Call for PapersThe Twenty-First Biennial Conference of the International Society for the History of Rhetoric (ISHR) will be held at Queen Mary, University of London, from Wednesday 26 July to Saturday 29 July 2017. The Biennial Conference of ISHR brings together several hundred specialists in the history of rhetoric from around thirty countries.
Scholarly Focus of the ConferenceThe Society calls for papers that focus on the historical aspect of the theory and practice of rhetoric. As we meet in one of Europe’s largest and most crowded capitals, the special theme of the London conference will be ‘The Spaces of Rhetoric’. Where does rhetoric take place? What restrictions does the meeting space impose on the performance of rhetoric? How do speakers exploit the opportunities presented by the meeting space? In addition to the traditional legal and political settings, papers are invited which explore other contexts and approaches, such as the educational, recreational and domestic spheres.
Papers are also invited on every aspect of the history of rhetoric in all periods and languages, and the relationship of rhetoric to poetics, literary theory and criticism, philosophy, politics, art, religion, sport and other cultural areas.
Procedure for SubmissionProposals are invited for 20-minute presentations delivered in one of the six languages of the Society, viz. English, French, German, Italian, Latin and Spanish. Panel proposals are welcome, under the following conditions. The panel must consist of three or four speakers dealing with a common theme, so as to form a coherent set of papers. The person responsible for the panel, who may also be one of the speakers, has the task of introducing the papers and guiding the discussion. Each speaker in a panel should submit a proposal form for his or her own paper, and send the finished paper to the panel organiser before the conference. Proposals for panel papers must specify the panel for which they are intended. In addition, the panel organiser must complete and submit a separate form explaining the purpose of the proposed panel and naming the participants. Please be aware that proposals for panel papers will be considered on their individual merits by the Program Committee, and there is no guarantee that all papers proposed for a panel will be accepted.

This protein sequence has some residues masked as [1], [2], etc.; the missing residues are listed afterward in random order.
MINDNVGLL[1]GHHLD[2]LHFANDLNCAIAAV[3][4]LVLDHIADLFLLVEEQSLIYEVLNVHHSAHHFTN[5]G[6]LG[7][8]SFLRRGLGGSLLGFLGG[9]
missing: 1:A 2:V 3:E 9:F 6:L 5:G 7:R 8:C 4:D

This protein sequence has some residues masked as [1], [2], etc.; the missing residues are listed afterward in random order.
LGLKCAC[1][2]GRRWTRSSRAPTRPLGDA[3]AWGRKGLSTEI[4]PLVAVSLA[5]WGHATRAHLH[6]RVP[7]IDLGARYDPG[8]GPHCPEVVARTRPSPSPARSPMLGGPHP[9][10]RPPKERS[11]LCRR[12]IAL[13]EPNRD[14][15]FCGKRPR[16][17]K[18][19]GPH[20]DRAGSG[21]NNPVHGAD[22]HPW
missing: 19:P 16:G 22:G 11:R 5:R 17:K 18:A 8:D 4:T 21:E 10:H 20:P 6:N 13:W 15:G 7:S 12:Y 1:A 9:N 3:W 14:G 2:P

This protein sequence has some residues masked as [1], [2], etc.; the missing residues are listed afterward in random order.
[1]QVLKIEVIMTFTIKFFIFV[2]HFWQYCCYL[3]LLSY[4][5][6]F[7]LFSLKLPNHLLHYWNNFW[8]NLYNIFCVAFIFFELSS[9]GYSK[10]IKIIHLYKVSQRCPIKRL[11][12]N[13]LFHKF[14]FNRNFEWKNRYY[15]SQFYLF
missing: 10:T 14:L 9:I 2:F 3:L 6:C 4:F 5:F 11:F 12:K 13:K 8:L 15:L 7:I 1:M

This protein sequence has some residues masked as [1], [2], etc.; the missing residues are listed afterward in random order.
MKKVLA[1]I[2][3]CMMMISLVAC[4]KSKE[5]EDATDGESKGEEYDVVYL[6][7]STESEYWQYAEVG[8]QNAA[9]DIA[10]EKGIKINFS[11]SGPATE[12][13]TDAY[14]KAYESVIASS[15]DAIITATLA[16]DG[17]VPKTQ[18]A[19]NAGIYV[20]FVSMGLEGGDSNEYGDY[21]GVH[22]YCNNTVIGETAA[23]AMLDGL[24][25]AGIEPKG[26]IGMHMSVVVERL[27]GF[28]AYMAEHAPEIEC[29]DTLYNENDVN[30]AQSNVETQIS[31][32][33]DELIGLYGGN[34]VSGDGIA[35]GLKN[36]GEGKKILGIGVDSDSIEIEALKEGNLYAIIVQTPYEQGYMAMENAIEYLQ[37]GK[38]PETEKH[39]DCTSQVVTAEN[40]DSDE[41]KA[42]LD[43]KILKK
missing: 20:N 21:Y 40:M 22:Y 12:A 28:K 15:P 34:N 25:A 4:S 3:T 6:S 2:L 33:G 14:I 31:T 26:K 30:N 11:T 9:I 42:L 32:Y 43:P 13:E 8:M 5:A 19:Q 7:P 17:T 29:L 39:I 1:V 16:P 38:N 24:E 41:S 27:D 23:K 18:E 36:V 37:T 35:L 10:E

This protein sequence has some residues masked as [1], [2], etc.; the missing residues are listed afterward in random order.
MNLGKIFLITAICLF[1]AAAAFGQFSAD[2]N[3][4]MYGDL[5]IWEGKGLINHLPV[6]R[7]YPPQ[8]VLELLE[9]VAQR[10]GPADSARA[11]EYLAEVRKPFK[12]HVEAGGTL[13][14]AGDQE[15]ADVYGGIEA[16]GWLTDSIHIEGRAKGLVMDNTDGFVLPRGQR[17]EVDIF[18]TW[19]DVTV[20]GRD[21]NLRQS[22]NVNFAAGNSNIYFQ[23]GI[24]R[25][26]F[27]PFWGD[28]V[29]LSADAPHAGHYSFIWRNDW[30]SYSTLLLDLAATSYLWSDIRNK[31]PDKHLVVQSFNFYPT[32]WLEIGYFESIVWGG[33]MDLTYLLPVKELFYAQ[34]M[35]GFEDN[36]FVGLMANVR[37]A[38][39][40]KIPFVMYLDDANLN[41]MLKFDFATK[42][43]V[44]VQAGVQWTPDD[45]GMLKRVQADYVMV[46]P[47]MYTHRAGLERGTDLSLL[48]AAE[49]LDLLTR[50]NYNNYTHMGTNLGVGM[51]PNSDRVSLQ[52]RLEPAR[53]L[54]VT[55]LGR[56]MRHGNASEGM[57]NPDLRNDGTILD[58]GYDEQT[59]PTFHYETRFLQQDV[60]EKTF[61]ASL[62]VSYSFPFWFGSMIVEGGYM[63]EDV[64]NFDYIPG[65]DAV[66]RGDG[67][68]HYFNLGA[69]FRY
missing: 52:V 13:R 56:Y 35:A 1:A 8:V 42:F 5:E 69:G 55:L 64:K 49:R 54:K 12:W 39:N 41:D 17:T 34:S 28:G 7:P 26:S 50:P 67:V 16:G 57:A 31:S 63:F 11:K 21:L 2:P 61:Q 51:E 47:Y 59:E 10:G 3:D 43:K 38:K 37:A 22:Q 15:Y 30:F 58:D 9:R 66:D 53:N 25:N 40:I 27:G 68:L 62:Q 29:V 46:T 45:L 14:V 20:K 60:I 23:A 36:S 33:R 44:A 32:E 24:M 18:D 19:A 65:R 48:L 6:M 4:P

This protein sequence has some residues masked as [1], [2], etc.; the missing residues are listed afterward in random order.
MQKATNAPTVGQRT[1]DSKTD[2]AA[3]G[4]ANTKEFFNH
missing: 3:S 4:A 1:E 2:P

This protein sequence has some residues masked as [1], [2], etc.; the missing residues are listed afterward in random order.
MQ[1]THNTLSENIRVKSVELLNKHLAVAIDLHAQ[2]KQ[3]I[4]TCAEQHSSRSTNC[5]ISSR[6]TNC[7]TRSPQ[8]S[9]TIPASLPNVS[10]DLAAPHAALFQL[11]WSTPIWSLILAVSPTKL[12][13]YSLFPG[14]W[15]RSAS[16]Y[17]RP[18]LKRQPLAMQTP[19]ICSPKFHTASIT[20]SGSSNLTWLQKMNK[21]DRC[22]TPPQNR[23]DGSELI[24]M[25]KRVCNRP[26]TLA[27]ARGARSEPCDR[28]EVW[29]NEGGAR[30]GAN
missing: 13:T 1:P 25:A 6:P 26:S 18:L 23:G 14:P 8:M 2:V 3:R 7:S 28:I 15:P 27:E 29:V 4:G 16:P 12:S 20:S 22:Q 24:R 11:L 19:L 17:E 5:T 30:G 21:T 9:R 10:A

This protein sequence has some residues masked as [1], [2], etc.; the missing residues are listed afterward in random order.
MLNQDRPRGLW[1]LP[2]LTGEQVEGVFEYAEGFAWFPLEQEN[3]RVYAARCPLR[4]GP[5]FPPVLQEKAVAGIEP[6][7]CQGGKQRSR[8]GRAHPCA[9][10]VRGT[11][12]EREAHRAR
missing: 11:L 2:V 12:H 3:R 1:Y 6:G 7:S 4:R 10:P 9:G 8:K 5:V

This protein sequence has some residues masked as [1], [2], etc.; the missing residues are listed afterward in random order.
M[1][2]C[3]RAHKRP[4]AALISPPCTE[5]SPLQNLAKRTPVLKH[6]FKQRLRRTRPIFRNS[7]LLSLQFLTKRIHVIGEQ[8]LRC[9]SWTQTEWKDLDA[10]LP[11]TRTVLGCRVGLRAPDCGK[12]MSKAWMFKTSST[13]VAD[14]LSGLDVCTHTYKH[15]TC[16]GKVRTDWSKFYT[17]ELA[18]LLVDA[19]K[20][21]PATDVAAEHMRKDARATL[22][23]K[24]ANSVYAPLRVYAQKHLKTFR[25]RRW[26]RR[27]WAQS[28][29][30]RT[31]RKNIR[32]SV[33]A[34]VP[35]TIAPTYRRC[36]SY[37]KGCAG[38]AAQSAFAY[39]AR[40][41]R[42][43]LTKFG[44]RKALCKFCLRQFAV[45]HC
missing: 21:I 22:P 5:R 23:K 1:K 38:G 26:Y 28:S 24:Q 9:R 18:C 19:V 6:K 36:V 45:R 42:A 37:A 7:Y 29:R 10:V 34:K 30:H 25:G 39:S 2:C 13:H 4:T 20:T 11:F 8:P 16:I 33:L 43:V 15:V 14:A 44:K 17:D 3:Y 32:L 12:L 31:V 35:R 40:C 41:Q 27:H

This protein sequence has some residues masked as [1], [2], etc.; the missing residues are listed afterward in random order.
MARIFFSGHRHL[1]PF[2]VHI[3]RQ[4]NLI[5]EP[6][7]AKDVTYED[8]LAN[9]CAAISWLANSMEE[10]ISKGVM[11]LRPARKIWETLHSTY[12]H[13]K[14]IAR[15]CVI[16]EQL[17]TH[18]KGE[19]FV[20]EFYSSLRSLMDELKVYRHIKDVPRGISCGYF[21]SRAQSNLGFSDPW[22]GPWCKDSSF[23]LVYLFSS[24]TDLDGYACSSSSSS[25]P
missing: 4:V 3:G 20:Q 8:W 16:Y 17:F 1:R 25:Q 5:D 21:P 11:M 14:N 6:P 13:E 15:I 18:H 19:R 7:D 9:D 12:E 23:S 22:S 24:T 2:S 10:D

Proposals for papers and for panels must be submitted on-line.
Please complete the on-line form carefully. In exceptional cases, proposals may also be sent by mail to the following address:
Professor Mike Edwards
Head of Department of Humanities
University of Roehampton
London SW15 5PH
Guidelines for the preparation of proposals are provided at the bottom of this message. The length of the abstracts must not exceed 300 words.
Deadline for ProposalsThe deadline for the submission of proposals is 8 May, 2016.
Notifications of acceptance will be sent out before the end of August 2016. In a few cases participants may require an earlier acceptance date in order to secure funding. We will try to accommodate such requests if they are made with appropriate documentation.
Information about the Conference, including accommodation at favourable rates, will be provided during the academic year 2016-17. The conference registration fee is still to be determined, but the London organisers will endeavour to ensure that this is kept as low as possible. Graduate students and scholars from underrepresented countries pay reduced registration fees and may be eligible for travel grants.
I am very much looking forward to welcoming you to London in 2017.
President of the International Society for the History of Rhetoric
Guidelines for the preparation of proposals:The members of ISHR come from many countries and academic disciplines. The following guidelines are intended to make it easier for us to come together and understand one another’s proposals. The Program Committee recommends that all proposals contain:
- a definition – accessible to a non-specialist – of the field of the proposal, including its chronological period, language, texts and other sources;
- a statement of the problem that will be treated; its place in relation to the present state of research in the field under consideration; its significance for the history of rhetoric;
- a summary of the stages of argumentation involved in addressing the problem;
- scientific results and advances.